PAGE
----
Posted: 12 July 2018, 1:30 p.m. EDT
Panelists: Moderator Tom Prete, vice president of engineering for military engines, Pratt & Whitney; Rafael Garcia, propulsion directorate, U.S. Air Force Life Cycle Management Center; Shawn Gregg, general manager of propulsion engineering, Delta TechOps, Delta Airlines; Antonio Miguelez, director of propulsion and power engineering, U.S. Naval Air Systems Command; Kevin Mock, chief design engineer of T56 and 501 engines, Rolls-Royce Corp.; Brant Simmons, general manager, Service Technologies, GE Aviation
Tom Risen, Aerospace America staff reporter
Keeping engines running for decadeslong lifespans has numerous challenges, which top engineers from companies and the U.S. military addressed July 11 during the “50-Year Engines” panel discussion at the 2018 AIAA Propulsion and Energy Forum in Cincinnati.
The panelists agreed about the need to collect and analyze more engine data to be predictive about maintenance rather than reactive because a problem was not spotted sooner.
Newer engines and aircraft generate a lot more data than models from past generations. Today, the U.S. Navy is “not as far along as the commercial folks” as far as using that data for maintenance, said Antonio Miguelez, director of propulsion and power engineering for U.S. Naval Air Systems Command.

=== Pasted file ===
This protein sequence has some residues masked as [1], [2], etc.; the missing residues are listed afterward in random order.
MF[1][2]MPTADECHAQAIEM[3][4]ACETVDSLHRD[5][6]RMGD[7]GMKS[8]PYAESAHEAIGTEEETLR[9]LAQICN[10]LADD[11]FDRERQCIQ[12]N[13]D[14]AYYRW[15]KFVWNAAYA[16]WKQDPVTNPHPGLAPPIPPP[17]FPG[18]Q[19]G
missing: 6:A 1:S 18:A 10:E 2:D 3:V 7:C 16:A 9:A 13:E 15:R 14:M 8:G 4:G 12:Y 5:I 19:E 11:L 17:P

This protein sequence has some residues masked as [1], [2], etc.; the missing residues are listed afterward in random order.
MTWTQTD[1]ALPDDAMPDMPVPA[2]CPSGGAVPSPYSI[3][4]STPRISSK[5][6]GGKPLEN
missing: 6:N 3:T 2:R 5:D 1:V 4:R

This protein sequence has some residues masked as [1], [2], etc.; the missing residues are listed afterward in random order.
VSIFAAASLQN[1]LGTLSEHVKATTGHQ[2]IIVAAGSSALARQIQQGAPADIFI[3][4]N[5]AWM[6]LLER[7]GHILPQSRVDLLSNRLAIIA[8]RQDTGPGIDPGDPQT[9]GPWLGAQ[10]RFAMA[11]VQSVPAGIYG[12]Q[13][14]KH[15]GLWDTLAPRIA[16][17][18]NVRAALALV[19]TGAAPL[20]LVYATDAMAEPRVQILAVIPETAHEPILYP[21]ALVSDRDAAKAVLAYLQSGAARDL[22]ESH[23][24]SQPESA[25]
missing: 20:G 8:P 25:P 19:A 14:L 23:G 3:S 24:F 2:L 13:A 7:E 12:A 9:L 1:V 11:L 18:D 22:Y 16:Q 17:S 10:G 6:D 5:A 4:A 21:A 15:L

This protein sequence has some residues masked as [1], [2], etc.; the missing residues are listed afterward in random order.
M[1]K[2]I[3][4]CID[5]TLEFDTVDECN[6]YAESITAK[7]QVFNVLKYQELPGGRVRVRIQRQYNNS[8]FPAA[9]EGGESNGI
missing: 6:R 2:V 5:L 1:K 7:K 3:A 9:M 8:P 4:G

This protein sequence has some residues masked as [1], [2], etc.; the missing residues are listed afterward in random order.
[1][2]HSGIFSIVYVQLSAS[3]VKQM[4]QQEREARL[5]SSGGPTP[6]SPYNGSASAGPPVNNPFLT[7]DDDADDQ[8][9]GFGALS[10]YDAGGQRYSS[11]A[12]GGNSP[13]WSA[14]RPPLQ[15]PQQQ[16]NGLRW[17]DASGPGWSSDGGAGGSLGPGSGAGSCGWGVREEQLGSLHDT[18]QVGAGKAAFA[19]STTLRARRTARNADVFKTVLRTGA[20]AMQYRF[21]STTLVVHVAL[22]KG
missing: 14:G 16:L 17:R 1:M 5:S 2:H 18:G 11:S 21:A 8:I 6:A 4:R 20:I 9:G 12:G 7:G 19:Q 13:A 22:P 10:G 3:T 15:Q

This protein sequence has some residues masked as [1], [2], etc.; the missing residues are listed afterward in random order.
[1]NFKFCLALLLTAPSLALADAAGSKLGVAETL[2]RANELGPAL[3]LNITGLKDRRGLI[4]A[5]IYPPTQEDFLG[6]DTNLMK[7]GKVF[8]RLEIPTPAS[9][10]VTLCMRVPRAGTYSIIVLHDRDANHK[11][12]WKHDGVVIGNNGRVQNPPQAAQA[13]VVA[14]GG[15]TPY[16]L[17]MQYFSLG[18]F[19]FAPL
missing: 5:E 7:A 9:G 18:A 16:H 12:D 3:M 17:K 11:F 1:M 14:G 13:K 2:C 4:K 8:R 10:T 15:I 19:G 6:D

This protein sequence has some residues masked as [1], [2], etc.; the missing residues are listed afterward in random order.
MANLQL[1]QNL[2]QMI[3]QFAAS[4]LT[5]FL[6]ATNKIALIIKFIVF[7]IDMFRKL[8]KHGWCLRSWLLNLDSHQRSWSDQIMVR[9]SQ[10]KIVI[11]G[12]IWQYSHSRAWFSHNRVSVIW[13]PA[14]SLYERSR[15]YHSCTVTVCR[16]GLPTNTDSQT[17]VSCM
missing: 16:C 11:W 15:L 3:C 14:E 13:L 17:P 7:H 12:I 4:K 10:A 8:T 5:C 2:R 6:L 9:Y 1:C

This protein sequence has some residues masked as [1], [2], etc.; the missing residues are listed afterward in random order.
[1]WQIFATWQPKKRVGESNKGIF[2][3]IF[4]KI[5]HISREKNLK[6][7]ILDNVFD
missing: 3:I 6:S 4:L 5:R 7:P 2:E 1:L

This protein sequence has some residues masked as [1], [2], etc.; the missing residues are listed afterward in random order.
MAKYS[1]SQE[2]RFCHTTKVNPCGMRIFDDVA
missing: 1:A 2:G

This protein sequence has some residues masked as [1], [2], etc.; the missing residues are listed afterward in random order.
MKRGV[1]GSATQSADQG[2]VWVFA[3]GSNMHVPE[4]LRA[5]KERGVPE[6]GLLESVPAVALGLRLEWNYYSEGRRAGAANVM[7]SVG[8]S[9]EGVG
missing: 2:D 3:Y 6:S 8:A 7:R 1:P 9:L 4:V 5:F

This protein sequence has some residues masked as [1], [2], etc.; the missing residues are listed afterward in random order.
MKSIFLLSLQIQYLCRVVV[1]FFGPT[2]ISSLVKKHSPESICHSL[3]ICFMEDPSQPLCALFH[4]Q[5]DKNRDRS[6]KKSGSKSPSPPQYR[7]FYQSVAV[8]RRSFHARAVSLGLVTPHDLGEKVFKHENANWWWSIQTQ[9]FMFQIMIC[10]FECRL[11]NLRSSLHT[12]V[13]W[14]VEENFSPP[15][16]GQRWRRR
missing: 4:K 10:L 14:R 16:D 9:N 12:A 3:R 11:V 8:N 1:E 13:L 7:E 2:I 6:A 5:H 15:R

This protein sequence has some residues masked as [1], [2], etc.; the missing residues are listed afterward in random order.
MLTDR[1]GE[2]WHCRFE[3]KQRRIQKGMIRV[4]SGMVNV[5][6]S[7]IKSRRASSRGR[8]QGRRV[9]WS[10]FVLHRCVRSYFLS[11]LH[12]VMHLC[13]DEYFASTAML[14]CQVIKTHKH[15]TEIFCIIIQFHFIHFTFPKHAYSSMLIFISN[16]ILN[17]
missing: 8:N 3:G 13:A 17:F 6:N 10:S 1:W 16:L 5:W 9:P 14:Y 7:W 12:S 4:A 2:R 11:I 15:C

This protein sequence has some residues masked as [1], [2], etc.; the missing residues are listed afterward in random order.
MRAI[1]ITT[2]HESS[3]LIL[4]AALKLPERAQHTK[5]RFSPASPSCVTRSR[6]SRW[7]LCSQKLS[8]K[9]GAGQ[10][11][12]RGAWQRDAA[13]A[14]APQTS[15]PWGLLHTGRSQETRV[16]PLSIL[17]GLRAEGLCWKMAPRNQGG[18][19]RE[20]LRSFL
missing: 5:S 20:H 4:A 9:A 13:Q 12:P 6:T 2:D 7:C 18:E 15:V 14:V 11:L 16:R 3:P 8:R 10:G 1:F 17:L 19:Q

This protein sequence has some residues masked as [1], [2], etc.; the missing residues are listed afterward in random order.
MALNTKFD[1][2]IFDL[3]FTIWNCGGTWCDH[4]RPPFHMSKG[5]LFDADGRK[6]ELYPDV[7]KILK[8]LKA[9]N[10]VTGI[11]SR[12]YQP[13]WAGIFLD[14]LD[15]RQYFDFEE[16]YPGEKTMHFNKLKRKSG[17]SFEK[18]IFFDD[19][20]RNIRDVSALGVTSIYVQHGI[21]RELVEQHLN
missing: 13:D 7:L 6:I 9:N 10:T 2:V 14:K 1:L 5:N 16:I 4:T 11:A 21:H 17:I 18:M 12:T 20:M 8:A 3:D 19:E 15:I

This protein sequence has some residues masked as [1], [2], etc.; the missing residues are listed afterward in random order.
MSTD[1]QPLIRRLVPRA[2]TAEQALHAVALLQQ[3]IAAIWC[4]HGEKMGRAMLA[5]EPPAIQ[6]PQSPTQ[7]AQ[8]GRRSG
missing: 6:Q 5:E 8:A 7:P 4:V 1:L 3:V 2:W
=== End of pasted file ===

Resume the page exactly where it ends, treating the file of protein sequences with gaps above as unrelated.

The Navy envisions eventually having additive manufacturing machines on ships so that replacement parts for planes at sea can be created when they are needed, Miguelez said.
Participants in the panel discussion "50-Year Engines," July 11 at the 2018 AIAA Propulsion and Energy Forum in Cincinnati.
New engineers often dream of creating new engines from scratch, but the industry needs to stress “it takes just as much creativity” to maintain a decades-old engine, said Kevin Mock, the chief design engineer for the T-56 and 501 engines for Rolls Royce.
Original equipment manufacturers need be more proactive about maintaining planes for longer than anticipated lifespans because “the government dollar is stretched like never before,” and contractors need to help the U.S. government and military do more with less, Mock said.
A “tough call” for the U.S. military is “trying to balance the pool of money that we all get between modernization and sustaining [engines]” and to make sure there are enough personnel to do both, said Rafael Garcia, director of the propulsion directorate at the U.S. Air Force Life Cycle Management Center. An example of this is the B-52 bomber, which the Air Force plans to fly until at least 2050, Garcia said.
“So not only do I have to sustain a 50-year-old engine, I have to keep it going if I want to go 90 years with it,” Garcia said.
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